Date of Separation
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California Supreme Court turned that on its head in a decision called Marriage of Davis, which created a bright-line rule and made physical separation a necessity for there to be a separation, although the Supreme Court left open situations that could be an exception to that rule. Many family law lawyers, judges and our California legislature were not happy with this decision and in 2016, Governor Brown signed SB-1255 under “dissolution of marriage - date of separation.” That led to the passage of Family Code 70. Here is what Family Code 70 states.
- (a) "Date of separation” means the date that a complete and final break in the marital relationship has occurred, as evidenced by both of the following:
- (1) The spouse has expressed to the other spouse his or her intent to end the marriage.
- (2) The conduct of the spouse is consistent with his or her intent to end the marriage.
- (b) In determining the date of separation, the court shall take into consideration all relevant evidence.
- (c) It is the intent of the Legislature in enacting this section to abrogate the decisions in In re Marriage of Davis (2015) 61 Cal.4th 846 and In re Marriage of Norviel (2002) 102 Cal.App.4th 1152."
So, in essence, we are kind of back to the way things were before the Marriage of Davis decision.
IN RE MARRIAGE OF DAVIS 2015 “We conclude that living in separate residences "is an indispensable threshold requirement" (Norviel, supra, 102 Cal.App.4th at p. 1162) for a finding that spouses are "living separate and apart" for purposes of section 771(a).”
In re Marriage of Baragry (1977) 73 Cal.App.3d 444 [140 Cal.Rptr. 779] (Baragry), The court stated: "The question is whether the parties' conduct evidences a complete and final break in the marital relationship." (Baragry, supra, at p. 448.) It found no such conduct in the case before ¡it because the husband maintained continuous and frequent contact with his family after moving from the marital home. He continued to eat dinner at the home, maintained his mailing and voter registration address at the home, sent his wife cards and gifts, took her to social occasions, had her do his laundry, and otherwise maintained the appearance of being married. He never informed his wife that he had no intention of reconciling. (Id., at pp. 447-448.)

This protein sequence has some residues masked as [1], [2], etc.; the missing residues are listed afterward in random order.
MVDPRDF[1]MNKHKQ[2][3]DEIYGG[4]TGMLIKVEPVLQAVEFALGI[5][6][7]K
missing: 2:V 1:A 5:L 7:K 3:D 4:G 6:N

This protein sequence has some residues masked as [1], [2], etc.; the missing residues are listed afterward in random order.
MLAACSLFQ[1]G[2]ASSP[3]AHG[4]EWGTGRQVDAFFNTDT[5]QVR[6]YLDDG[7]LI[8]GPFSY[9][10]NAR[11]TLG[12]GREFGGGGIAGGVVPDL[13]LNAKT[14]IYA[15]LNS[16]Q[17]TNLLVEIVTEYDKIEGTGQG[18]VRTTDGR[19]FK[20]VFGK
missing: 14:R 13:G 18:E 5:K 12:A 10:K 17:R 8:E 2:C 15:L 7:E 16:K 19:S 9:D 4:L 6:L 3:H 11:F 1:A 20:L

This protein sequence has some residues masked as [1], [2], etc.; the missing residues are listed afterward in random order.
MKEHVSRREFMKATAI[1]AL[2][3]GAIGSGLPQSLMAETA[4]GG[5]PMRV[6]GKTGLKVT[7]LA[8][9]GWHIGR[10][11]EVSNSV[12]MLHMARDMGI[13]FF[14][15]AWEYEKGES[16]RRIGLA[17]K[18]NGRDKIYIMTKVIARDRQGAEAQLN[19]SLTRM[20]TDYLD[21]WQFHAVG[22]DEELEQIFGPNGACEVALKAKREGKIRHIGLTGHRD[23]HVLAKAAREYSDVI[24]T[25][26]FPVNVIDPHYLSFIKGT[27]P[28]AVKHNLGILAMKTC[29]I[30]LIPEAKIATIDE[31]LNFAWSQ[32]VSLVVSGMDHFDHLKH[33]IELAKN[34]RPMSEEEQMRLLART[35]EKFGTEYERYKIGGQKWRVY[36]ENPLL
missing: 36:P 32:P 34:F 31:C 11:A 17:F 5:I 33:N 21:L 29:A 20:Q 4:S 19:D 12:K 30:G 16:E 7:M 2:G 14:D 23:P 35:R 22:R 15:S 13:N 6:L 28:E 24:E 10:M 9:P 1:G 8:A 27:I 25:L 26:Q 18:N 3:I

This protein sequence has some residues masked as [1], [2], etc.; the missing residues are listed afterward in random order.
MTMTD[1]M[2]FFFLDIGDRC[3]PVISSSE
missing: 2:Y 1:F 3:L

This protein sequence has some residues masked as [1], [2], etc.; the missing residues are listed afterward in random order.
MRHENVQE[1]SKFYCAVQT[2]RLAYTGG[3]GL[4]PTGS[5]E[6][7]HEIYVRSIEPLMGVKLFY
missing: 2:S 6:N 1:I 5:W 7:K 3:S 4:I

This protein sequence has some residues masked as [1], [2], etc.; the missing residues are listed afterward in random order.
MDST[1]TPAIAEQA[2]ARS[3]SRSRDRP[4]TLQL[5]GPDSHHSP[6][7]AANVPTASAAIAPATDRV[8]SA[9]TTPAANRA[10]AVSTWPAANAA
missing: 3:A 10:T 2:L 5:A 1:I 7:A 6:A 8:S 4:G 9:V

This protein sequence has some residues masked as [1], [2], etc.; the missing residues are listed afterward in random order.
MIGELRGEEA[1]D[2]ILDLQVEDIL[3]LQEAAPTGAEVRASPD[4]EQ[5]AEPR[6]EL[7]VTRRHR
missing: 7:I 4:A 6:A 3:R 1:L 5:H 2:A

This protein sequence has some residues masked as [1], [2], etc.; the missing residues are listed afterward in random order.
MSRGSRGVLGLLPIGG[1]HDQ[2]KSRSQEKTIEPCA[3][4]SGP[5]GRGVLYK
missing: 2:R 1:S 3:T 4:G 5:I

"The question is whether the parties' conduct evidences a complete and final break in the marital relationship."
In In re Marriage of Umphrey (1990) 218 Cal.App.3d 647 [267 Cal.Rptr. 218] (Umphrey), another case in which the spouses were living in separate residences, the Court of Appeal cautioned that in determining the date of separation for purposes of former section 5118, courts are "duty bound to consider all of the relevant evidence" regarding "' whether the parties' conduct evidences a complete and final break in the marital relationship."" (Umphrey, supra, at p. 657, quoting Baragry, supra, 73 Cal.App.3d at p. 448.) It concluded that the parties' stipulation to a separation date after they physically moved apart was not conclusive. (Umphrey, at p. 657.)